Ninety national organizations with a combined membership of nearly 40 million declared war yesterday on President Reagan's proposed cuts in Social Security.

"It is wrong to wring tens of billions of dollars out of retiree benefits so that they may be applied to other parts of the federal budget," said United Auto Workers president Douglas Fraser, speaking for the Save Our Security (SOS) coalition at a press conference. "We oppose all the cuts," said former Social Security commissioner Robert Ball.

On Capitol Hill, meanwhile, House Majority Leader Jim Wright (D-Tex.) told reporters that action on the budget, reconciliation and tax measures has priority over any Social Security bill; therefore, it appeared highly unlikely that the House would take up a Social Security financing measure soon -- certainly not before the August recess.

"We've got a full plate," Wright said, adding that Social Security is not in imminent danger of collapse, so there is no need to put everything else aside for it. Some interpreted his remarks as signaling that Social Security might not even come up until next year.

In another development, the National Federation of Independent Business released a national survey that found that the public, by 2 to 1, would rather see taxes raised than Social Security benefits cut.

While SOS was announcing its all-out opposition, the House Select Committee on Aging, in conjunction with the Congressional Black Caucus and the National Caucus on the Black Aged, held a meeting in the Cannon House Office Building where one black spokesman after another denounced the Reagan administration for its planned cuts in Social Security and other social programs. "Being old, black and poor, there are three strikes against you," shouted Rep. Harold Ford (D-Tenn.) to applause.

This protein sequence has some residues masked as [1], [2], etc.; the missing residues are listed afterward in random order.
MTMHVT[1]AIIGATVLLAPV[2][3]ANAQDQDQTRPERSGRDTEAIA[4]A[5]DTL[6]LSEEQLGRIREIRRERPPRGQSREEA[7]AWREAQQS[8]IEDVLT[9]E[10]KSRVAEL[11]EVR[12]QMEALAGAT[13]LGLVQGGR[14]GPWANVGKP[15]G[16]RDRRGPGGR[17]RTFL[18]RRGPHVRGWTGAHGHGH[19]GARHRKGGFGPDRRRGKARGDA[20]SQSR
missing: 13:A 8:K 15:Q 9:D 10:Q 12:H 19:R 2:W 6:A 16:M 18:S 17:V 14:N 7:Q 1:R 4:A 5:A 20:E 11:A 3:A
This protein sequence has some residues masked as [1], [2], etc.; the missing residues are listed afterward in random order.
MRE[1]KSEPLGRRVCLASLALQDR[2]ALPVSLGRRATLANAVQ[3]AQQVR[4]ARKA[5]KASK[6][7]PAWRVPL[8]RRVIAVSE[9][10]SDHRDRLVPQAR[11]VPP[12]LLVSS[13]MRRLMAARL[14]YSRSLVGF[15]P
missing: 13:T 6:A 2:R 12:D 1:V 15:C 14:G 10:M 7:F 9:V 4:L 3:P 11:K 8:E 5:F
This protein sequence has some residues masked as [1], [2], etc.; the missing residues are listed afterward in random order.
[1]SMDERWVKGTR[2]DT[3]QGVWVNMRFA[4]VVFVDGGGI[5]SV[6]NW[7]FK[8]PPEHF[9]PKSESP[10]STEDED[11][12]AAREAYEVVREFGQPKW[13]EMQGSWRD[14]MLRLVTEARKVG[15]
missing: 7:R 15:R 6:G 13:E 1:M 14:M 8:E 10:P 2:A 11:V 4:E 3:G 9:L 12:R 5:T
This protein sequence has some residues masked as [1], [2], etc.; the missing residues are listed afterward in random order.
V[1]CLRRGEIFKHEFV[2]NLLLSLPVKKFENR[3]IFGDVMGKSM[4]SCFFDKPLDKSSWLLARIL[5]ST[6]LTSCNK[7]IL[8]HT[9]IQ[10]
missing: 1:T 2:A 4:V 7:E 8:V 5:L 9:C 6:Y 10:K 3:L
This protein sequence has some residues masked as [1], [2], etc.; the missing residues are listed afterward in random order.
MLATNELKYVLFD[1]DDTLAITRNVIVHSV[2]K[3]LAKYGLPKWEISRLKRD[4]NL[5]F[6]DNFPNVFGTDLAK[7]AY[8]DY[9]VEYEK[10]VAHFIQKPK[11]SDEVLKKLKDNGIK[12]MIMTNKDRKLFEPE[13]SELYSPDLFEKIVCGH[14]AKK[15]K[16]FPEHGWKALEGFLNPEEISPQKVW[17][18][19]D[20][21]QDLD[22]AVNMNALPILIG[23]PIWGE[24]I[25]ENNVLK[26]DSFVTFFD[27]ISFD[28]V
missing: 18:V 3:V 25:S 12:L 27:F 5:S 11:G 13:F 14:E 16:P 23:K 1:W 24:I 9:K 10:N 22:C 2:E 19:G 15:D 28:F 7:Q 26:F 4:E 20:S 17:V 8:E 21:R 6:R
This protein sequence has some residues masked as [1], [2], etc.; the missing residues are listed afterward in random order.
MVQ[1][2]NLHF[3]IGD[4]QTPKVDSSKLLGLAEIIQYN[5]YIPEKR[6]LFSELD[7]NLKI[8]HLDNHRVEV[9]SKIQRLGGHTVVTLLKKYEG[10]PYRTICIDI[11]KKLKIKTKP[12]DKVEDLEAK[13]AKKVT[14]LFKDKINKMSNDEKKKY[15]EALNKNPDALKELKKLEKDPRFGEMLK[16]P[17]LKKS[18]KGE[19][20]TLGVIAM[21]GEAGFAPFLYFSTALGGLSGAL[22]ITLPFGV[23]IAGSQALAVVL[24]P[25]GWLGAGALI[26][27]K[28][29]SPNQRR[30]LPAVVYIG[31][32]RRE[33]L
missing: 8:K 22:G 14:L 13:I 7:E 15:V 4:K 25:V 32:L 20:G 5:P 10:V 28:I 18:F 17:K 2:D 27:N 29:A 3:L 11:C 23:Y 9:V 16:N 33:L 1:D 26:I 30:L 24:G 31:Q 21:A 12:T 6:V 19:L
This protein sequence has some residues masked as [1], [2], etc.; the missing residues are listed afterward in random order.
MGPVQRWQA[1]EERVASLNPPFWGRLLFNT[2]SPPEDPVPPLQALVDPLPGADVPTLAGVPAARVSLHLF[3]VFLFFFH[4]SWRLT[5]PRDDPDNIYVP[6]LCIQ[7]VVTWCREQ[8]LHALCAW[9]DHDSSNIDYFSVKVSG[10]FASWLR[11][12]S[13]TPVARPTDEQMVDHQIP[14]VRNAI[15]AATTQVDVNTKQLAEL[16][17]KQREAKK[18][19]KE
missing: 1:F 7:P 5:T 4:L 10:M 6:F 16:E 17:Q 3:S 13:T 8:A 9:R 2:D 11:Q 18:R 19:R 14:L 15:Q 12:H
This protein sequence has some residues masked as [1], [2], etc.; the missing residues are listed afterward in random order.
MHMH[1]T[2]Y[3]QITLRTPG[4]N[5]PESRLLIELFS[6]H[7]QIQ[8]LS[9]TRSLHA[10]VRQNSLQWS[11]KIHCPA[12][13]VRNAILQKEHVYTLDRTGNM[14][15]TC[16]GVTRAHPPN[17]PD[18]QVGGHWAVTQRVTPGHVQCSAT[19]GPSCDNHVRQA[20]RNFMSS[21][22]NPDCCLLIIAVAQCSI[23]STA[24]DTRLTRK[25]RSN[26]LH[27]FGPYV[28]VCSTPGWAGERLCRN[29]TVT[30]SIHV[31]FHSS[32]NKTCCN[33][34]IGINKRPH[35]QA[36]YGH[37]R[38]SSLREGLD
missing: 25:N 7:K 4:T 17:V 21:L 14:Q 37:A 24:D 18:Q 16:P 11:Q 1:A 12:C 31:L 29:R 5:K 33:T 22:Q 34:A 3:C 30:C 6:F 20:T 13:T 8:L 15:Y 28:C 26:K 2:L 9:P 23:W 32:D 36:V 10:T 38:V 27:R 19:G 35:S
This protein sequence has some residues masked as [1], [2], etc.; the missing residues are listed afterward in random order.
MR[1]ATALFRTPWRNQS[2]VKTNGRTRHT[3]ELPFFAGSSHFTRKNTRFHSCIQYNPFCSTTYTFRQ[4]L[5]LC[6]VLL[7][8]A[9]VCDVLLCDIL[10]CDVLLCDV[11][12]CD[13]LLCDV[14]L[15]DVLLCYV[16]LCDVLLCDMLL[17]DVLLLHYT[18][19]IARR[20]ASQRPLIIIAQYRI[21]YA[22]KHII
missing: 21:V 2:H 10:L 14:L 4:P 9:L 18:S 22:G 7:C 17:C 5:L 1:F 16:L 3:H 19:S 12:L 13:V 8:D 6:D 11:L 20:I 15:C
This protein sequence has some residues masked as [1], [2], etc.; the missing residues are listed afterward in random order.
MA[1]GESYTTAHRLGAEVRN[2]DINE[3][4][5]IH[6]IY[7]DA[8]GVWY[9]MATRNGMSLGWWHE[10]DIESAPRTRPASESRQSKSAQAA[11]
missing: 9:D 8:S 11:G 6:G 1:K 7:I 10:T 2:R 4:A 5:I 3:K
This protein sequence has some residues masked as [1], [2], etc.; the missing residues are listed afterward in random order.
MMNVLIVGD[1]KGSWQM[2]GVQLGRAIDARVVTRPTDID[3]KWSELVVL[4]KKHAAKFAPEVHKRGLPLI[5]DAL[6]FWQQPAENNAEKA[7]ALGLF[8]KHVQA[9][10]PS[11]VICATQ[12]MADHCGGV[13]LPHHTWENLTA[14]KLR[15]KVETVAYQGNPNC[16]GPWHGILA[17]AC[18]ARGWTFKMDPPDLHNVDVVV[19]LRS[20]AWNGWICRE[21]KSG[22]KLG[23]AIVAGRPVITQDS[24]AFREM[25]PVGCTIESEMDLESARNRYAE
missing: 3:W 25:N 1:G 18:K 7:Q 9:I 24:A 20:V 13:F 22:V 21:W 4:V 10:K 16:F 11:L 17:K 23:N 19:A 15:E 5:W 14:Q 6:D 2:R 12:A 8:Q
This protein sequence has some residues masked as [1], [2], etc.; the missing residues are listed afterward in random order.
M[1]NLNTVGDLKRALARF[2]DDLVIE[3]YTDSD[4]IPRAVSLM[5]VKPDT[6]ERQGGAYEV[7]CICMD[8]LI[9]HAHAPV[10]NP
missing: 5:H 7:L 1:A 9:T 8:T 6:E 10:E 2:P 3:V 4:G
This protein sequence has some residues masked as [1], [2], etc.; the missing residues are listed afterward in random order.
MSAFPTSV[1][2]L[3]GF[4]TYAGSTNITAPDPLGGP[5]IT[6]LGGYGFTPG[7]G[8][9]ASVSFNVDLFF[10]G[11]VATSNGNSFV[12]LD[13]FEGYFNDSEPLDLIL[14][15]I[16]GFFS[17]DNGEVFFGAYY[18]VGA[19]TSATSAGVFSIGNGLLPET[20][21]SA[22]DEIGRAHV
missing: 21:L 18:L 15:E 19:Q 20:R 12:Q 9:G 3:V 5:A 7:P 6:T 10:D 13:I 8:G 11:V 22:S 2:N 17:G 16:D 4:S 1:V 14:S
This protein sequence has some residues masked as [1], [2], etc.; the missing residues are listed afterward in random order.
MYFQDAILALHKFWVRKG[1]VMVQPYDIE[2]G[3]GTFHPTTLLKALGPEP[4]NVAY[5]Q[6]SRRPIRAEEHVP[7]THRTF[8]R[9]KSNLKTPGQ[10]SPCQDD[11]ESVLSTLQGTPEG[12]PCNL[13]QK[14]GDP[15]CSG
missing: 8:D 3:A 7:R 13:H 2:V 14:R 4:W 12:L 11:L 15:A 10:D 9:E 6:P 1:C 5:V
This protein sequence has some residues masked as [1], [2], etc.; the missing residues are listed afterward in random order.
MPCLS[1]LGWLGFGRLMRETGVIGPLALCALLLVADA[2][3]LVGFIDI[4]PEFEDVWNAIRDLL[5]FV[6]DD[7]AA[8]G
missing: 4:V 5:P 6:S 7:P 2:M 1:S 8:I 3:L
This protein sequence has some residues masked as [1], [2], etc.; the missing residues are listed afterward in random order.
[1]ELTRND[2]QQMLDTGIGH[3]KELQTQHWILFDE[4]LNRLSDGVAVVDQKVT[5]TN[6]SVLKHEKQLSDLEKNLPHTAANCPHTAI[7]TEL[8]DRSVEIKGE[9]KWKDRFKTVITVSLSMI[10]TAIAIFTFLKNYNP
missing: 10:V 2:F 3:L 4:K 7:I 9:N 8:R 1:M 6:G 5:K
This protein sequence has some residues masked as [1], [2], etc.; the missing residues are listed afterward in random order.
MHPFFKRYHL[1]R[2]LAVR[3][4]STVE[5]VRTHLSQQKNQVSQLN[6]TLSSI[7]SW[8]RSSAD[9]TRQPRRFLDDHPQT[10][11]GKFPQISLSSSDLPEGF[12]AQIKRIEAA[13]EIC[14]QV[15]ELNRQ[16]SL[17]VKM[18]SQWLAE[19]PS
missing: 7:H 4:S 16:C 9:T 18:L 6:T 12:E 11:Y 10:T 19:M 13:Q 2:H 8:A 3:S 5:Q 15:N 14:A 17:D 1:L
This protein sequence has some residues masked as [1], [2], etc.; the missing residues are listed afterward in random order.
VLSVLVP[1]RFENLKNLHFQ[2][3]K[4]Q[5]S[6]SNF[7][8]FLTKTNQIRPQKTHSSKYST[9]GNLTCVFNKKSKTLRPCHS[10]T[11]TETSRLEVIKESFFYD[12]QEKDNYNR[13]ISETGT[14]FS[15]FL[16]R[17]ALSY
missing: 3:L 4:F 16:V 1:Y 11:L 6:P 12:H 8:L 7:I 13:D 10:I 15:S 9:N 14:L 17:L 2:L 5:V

The Reagan proposals to lower Social Security benefits for future retirees, sharply penalize those who retire at 62 and make it much harder to get disability benefits were blasted by SOS coalition leaders such as Fraser; Amercian Federation of State, County and Municipal Employes and AFL-CIO spokesman Jerry Wurf; National Council of Senior Citizens chief Bill Hutton, former Social Security commissioner William J. Driver and representatives of organizations such as the National Education Association. rOthers in the coalition include Hyman Bookbinder of the American Jewish Committee and the National Conference of Catholic Charities.

Ball said that the immediate financing shortfall of the trust funds could be met by borrowing from the Medicare trust fund and the Treasury, to be repaid with interest, and that Social Security then would be in good shape until the end of the century when the aged population will begin to increase. But he and Driver said the average worker will be supporting fewer children then, so he will be able to make larger Social Security contributions.